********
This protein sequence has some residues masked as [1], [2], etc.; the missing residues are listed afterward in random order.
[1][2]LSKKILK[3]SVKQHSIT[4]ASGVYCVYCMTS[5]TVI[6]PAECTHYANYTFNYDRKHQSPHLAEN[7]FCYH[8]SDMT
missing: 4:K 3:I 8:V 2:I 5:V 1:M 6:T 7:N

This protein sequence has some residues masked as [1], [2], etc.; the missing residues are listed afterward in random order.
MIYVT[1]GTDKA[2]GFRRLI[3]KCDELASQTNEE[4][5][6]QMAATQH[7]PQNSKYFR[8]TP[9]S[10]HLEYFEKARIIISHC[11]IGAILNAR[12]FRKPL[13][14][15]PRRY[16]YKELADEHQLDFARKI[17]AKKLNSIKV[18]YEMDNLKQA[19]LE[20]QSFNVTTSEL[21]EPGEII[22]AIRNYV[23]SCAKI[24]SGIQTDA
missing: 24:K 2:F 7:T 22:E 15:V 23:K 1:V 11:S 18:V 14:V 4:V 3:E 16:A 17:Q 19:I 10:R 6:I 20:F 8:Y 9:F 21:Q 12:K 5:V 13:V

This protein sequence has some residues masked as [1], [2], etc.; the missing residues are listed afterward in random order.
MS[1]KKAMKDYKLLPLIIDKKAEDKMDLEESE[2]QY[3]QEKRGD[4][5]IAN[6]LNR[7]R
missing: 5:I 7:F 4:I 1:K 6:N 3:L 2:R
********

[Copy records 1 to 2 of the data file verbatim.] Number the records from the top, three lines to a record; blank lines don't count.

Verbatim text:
This protein sequence has some residues masked as [1], [2], etc.; the missing residues are listed afterward in random order.
[1][2]LSKKILK[3]SVKQHSIT[4]ASGVYCVYCMTS[5]TVI[6]PAECTHYANYTFNYDRKHQSPHLAEN[7]FCYH[8]SDMT
missing: 4:K 3:I 8:V 2:I 5:V 1:M 6:T 7:N

This protein sequence has some residues masked as [1], [2], etc.; the missing residues are listed afterward in random order.
MIYVT[1]GTDKA[2]GFRRLI[3]KCDELASQTNEE[4][5][6]QMAATQH[7]PQNSKYFR[8]TP[9]S[10]HLEYFEKARIIISHC[11]IGAILNAR[12]FRKPL[13][14][15]PRRY[16]YKELADEHQLDFARKI[17]AKKLNSIKV[18]YEMDNLKQA[19]LE[20]QSFNVTTSEL[21]EPGEII[22]AIRNYV[23]SCAKI[24]SGIQTDA
missing: 24:K 2:F 7:T 22:E 15:V 23:K 1:V 11:S 18:V 14:V 4:V 3:E 16:A 17:Q 19:I 10:R 6:I 20:F 8:Y 9:F 21:Q 12:K 5:V 13:V